Cute as a spare button

Buttons are cute. Even the word button is cute. So I figured I couldn’t go wrong printing an image of a button (using a hand-drawn and hand-cut freezer paper stencil) on this little muslin drawstring bag I had in my drawer. (Oh yeah, the bag once held the spare buttons to a sweater I had bought a while ago.)

Then I got really carried away and made this onesie. I realize the letters aren’t exactly centered, but I’m hoping you won’t notice. I don’t have any wee babies in my life, so if you do have one who happens to be 13 to 18 lbs., and who is verifiably as cute as a button, I will send this onesie to you!

Freezer paper stencils, part III

Finally (!) a birthday party that was an unqualified success. First, half an hour of trying to float Polly Pockets with balloons, which is apparently hilarious if you are eight. Yes, they will sail up to the ceiling! Then, a busy hour of making freezer paper stencil t-shirts, topped off with chocolate cake.

The stenciling was the perfect level of difficulty for four crafty eight-year-old girls. We used stencils from some of those little Dover books to make patterns, except for my daughter who wanted to stencil a Union Jack, figures. The girls traced their patterns on the paper, and I cut them out–OK that was a little frantic–and ironed the paper to the shirts. Then, the girls painted using sponge brushes. It took a little convincing for some that it wasn’t necessary to paint inside the lines, but once they got going they were great.

A few hints in case you want to try this activity. Put a layer of paper, wax or freezer, between the layers of fabric. Some paint soaked through to the back of my daughter’s t-shirt. (She was more than happy to apply paint liberally…) Get started early, because the paint takes some time to dry. Iron on the reverse side of the fabric for 30 seconds. I’m not sure why the reverse side, but the Union Jack has stayed bright and cheerful through several washes.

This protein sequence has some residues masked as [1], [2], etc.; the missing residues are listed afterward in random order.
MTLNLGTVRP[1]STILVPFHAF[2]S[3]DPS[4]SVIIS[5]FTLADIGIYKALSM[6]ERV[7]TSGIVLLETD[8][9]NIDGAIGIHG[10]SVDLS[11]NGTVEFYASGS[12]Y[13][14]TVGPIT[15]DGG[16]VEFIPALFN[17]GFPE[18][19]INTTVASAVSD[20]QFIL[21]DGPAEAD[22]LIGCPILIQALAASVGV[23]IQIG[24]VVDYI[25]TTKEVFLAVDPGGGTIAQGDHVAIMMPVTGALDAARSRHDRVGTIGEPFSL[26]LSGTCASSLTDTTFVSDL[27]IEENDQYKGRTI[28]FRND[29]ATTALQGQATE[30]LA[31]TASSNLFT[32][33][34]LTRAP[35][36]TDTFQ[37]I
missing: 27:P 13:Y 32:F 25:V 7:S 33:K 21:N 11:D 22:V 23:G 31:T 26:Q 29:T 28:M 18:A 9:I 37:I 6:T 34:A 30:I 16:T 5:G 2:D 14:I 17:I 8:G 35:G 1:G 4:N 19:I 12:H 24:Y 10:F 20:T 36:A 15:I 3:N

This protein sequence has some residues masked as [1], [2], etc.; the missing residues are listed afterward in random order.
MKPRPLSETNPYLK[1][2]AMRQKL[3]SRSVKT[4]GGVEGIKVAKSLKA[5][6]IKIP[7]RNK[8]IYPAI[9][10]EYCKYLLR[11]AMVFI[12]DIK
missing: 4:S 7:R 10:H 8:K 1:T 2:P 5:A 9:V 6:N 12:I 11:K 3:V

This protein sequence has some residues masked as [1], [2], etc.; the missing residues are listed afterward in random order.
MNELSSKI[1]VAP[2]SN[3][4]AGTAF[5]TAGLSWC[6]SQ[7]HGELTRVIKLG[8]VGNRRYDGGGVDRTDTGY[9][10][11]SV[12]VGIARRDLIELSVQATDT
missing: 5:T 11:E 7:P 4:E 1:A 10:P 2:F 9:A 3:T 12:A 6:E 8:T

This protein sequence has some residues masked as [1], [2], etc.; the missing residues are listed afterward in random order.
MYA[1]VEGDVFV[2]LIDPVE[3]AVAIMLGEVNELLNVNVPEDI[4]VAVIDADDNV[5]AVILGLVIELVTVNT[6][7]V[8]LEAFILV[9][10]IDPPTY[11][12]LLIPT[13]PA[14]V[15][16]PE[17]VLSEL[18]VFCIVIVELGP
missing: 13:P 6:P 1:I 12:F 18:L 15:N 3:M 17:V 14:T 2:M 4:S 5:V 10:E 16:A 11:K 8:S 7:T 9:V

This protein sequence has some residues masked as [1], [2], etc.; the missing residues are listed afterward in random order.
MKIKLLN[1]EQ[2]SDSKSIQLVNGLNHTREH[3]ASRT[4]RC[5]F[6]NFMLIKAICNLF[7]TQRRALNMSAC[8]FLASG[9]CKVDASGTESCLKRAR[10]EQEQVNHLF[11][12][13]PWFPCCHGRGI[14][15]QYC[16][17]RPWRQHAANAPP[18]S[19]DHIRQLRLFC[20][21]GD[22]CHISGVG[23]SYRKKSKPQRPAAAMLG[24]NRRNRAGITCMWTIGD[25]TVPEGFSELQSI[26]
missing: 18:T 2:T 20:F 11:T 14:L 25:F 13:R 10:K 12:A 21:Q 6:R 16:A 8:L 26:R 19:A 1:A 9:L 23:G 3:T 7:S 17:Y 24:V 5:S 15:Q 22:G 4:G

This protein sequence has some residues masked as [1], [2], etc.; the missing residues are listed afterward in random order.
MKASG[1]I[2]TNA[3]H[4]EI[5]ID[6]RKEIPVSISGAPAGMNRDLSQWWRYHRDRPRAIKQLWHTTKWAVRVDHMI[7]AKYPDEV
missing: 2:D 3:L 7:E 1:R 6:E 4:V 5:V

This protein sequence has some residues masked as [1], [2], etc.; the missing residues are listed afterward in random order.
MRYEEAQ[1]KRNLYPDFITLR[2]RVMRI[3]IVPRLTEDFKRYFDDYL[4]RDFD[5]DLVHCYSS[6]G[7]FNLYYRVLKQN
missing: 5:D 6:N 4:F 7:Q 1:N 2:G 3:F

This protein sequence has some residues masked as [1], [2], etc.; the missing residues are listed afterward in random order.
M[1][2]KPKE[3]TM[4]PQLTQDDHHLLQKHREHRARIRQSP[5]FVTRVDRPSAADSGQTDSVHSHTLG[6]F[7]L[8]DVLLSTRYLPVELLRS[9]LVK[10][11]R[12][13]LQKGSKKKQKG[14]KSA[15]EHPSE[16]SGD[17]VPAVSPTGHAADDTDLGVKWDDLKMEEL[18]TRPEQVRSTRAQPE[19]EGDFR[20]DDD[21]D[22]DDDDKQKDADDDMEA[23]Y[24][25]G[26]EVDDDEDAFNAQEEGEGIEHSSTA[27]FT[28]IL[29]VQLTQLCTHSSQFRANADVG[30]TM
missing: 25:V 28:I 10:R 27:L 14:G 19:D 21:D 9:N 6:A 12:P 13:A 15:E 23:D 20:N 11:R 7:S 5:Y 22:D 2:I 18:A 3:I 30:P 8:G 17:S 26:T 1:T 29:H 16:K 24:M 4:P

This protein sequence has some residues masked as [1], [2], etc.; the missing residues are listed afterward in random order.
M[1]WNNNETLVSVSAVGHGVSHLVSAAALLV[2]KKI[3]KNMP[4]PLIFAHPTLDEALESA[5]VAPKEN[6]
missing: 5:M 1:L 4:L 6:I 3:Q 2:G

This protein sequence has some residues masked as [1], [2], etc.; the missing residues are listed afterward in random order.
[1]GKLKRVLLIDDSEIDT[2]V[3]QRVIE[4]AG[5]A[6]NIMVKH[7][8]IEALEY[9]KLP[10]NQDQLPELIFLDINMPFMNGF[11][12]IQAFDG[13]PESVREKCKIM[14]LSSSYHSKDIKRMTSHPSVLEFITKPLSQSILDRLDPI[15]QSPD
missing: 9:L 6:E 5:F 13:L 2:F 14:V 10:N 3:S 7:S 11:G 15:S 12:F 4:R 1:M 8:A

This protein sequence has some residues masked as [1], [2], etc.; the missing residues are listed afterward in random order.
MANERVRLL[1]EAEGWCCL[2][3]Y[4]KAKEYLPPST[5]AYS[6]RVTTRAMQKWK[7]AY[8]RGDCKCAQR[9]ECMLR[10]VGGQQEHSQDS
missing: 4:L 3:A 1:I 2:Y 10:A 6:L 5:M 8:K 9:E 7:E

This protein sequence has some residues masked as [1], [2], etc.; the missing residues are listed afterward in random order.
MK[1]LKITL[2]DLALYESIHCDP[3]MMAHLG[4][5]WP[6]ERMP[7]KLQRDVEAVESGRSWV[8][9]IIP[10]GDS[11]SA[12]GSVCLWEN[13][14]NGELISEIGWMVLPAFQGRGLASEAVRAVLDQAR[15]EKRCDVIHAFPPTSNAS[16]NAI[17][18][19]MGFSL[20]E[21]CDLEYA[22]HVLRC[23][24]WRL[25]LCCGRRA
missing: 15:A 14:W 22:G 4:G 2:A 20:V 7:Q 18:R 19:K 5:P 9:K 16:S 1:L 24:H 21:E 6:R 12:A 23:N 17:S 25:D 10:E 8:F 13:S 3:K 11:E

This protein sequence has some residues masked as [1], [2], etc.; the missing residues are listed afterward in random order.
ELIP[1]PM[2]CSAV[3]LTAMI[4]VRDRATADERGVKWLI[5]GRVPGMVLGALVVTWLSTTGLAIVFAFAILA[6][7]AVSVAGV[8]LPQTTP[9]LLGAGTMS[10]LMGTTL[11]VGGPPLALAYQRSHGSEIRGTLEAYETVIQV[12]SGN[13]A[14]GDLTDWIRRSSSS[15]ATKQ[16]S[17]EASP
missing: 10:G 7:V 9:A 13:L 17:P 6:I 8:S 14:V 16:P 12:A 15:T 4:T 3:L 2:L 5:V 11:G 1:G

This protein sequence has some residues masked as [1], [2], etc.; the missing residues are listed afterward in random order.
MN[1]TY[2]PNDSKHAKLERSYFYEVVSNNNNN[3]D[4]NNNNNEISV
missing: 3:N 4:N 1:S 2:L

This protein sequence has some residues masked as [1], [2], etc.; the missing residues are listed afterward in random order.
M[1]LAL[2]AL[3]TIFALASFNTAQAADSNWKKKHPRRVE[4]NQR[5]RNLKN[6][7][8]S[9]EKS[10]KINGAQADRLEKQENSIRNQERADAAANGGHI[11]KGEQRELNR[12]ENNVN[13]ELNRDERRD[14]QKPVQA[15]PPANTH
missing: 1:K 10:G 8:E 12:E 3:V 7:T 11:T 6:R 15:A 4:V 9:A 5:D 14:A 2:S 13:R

All the girls were so pleased with their shirts, and it was really nice to send them home with something useful and substantial. A reprieve from goody bags!

Freezer Paper Stencils: VW Bus Pillowcases

Punch buggy. (Or in this case, Punch bus.) Spring is here & so is the VW bus parked outside my house. (The sign in the window says: Hippies Use Backdoor.)

So in honor of the reappearance of spring and VW buses, I decided to give some old white pillowcases new life. Plus I wanted to make something for my 11-year-old who is easily embarrassed by T-shirts proclaiming anything, let alone T-shirts homemade by his mother, so I figured pillowcases were a safe zone, free from 5th grade peer review.

I cut a stencil on freezer paper from an image of a VW bus that I downloaded online. As I’ve mentioned before, freezer paper stencils are wicked easy & satisfying. Here is the complete how-to. To trim the pillowcases, I bought a half a yard of Happy Camper fabric from the Monaluna Circa 60 Beach Mod line for Birch Fabrics (available at Fabricworm). I should’ve bought a yard, but I was too cheap ($8.25 for half a yard!). It’s organic, alas.

 (The print is darker than how it appears on Fabricworm.)

No room for error. The pressure was on! I sewed the fabric directly onto the existing pillow trim (I split the seam for the trim–but not the rest of the pillowcase–to make it easier to sew). For the edge that you see on the outside of the pillowcase, I folded 1/4″ of the fabric, ironed, and sewed as close to the edge as I could. For the hem inside of the pillowcase, I folded 1/4″ over twice to completely encase the raw edge. Not sure if this is the best way to add trim, but it looks decent and adds a pleasing weight to the end of the pillow.

Freezer Paper Stencils: Robot Tees

Handsman, this silver-painted robot with the high-tech egg-carton control panel, was constructed by my five-year-old’s preschool classmates, who are studying robots this month.  Handsman looms at over 4′ (taller than your average preschooler) and sports zippy yellow rubber gloves–hence, his handy name.

[photo thanks to Pauline & Amanda!]

To show my full support for robot curriculum everywhere, I decided to make some robot tees for my little guy with freezer paper stencils. Freezer paper stencils have a high fun factor: big on reward, low on effort. Here is the complete how-to. If you fret about drawing your own robot stencil, then download an image, print, and trace. To avert laundry tragedies, don’t forget to heat-set the paint after it dries.

Robot tees!